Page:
Every cell contains thousands of different RNA molecules. In the past, it would have taken many research careers to decipher their structures using traditional methods. But not anymore.Researchers from Bochum and Münster have developed a new method to determine the structures of all RNA molecules in a bacterial cell at once. In the past, this had to be done individually for each molecule. Besides their exact composition, their structure is crucial for the function of the RNAs. The team describes the new high-throughput structure mapping method, termed Lead-Seq for lead sequencing, in the journal Nucleic Acids Research, published online on 28 May 2020.
No structure – no function
In all living cells, genetic information is stored in double-stranded DNA and transcribed into single-stranded RNA, which then serves as a blueprint for proteins. However, RNA is not only a linear copy of the genetic information, but often folds into complex structures. The combination of single-stranded and partially folded double-stranded regions is of central importance for the function and stability of RNAs. “If we want to learn something about RNAs, we must also understand their structure,” says Franz Narberhaus.
Lead ions reveal single-stranded RNA positions
With lead sequencing, the authors present a method that facilitates the simultaneous analysis of all RNA structures in a bacterial cell. In the process, the researchers take advantage of the fact that lead ions cause strand breaks in single-stranded RNA segments; folded RNA structures, i.e. double strands, remain untouched by lead ions.
By applying lead, the researchers split the single-stranded RNA regions at random locations into smaller fragments, then transcribed them into DNA and sequenced them.
The beginning of each DNA sequence thus corresponded to a former strand break in the RNA. “This tells us that the corresponding RNA regions were present as a single strand,” explains Narberhaus.
Predicting the structure using bioinformatics
Vivian Brandenburg and Axel Mosig then used bioinformatics to evaluate the information on the single-stranded RNA sections obtained in the experiments. “We assumed that non-cut RNA regions were present as double strands and used prediction programs to calculate how the RNA molecules must be folded,” elaborates Vivian Brandenburg. “This resulted in more reliable structures with the information from lead sequencing than without this information.”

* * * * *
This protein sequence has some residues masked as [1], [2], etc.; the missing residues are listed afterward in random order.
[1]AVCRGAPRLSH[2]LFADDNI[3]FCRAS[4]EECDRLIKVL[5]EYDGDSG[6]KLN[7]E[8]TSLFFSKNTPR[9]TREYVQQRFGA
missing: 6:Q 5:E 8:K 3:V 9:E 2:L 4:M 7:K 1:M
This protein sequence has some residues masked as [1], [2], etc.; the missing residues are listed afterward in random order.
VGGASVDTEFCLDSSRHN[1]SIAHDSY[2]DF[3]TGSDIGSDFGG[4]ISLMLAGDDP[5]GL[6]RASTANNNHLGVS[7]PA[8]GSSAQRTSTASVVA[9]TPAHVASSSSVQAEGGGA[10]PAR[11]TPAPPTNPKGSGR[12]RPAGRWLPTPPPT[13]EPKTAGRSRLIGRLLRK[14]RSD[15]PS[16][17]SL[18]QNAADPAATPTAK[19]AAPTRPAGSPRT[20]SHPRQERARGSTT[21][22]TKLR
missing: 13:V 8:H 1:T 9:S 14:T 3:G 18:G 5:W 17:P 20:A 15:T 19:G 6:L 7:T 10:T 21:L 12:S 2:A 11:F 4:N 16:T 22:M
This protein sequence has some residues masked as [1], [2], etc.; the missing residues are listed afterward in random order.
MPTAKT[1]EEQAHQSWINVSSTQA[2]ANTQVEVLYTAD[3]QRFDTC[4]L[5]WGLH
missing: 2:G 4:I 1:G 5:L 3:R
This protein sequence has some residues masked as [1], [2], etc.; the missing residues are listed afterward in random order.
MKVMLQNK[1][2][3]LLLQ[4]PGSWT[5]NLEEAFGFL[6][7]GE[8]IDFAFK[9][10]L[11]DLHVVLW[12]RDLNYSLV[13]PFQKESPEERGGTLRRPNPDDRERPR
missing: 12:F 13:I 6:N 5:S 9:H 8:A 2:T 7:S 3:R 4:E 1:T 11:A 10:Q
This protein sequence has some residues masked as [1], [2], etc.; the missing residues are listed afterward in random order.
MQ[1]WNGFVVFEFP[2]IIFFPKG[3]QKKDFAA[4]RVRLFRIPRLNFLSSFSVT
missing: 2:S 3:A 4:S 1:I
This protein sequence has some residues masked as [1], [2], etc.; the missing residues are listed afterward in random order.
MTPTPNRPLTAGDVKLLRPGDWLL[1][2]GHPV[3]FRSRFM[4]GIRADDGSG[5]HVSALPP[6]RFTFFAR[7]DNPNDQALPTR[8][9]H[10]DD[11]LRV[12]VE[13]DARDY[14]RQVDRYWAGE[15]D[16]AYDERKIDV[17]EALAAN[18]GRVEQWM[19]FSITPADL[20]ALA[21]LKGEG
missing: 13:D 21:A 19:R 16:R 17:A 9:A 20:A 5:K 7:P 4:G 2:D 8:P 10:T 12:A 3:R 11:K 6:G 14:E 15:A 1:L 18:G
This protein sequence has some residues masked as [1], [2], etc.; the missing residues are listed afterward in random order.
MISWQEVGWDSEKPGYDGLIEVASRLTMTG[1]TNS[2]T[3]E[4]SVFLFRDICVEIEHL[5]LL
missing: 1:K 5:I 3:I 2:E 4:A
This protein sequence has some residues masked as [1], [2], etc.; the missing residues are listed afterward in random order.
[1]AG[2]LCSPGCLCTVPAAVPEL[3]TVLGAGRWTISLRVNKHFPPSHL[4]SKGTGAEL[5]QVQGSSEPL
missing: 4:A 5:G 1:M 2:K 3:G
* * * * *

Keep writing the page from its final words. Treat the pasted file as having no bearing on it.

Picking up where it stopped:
This approach enabled the researchers to simultaneously determine the structures of thousands of RNAs of the bacterium Yersinia pseudotuberculosis all at once. The team compared the results obtained by lead sequencing of some RNA structures with results obtained using traditional methods – they were both the same.
(A) Lead score profiles of tRNAHis (YPK_R0043) obtained at 25 and 37°C. A positive lead score indicates that the nt is in an unstructured conformation. (B) The expected secondary structure of tRNAHis (taken from tRNAScan-SE (56)) was superimposed with lead scores obtained at 25 and 37°C. Lead score values are marked according to the indicated color code. (C) 3D representation of tRNAHis with lead-accessible nucleotides colored in blue.
New RNA thermometers discovered
The group carried out their experiments at 25 and 37 degrees Celsius, since some RNA structures change depending on the temperature. Using what is known as RNA thermometers, bacteria such as the diarrhoea pathogen Yersinia pseudotuberculosis can detect whether they are inside the host. Using lead sequencing, the team not only identified already known RNA thermometers, but also discovered several new ones.
Establishing lead sequencing took about five years. “I’m happy to say that we are now able to map numerous RNA molecules in a bacterium simultaneously,” concludes Franz Narberhaus. “One advantage of the method is that the small lead ions can easily enter living bacterial cells. We therefore assume that this method can be used universally and will in future facilitate the detailed structure-function analysis of bacterial RNAs.”
Source – Ruhr-Universität Bochum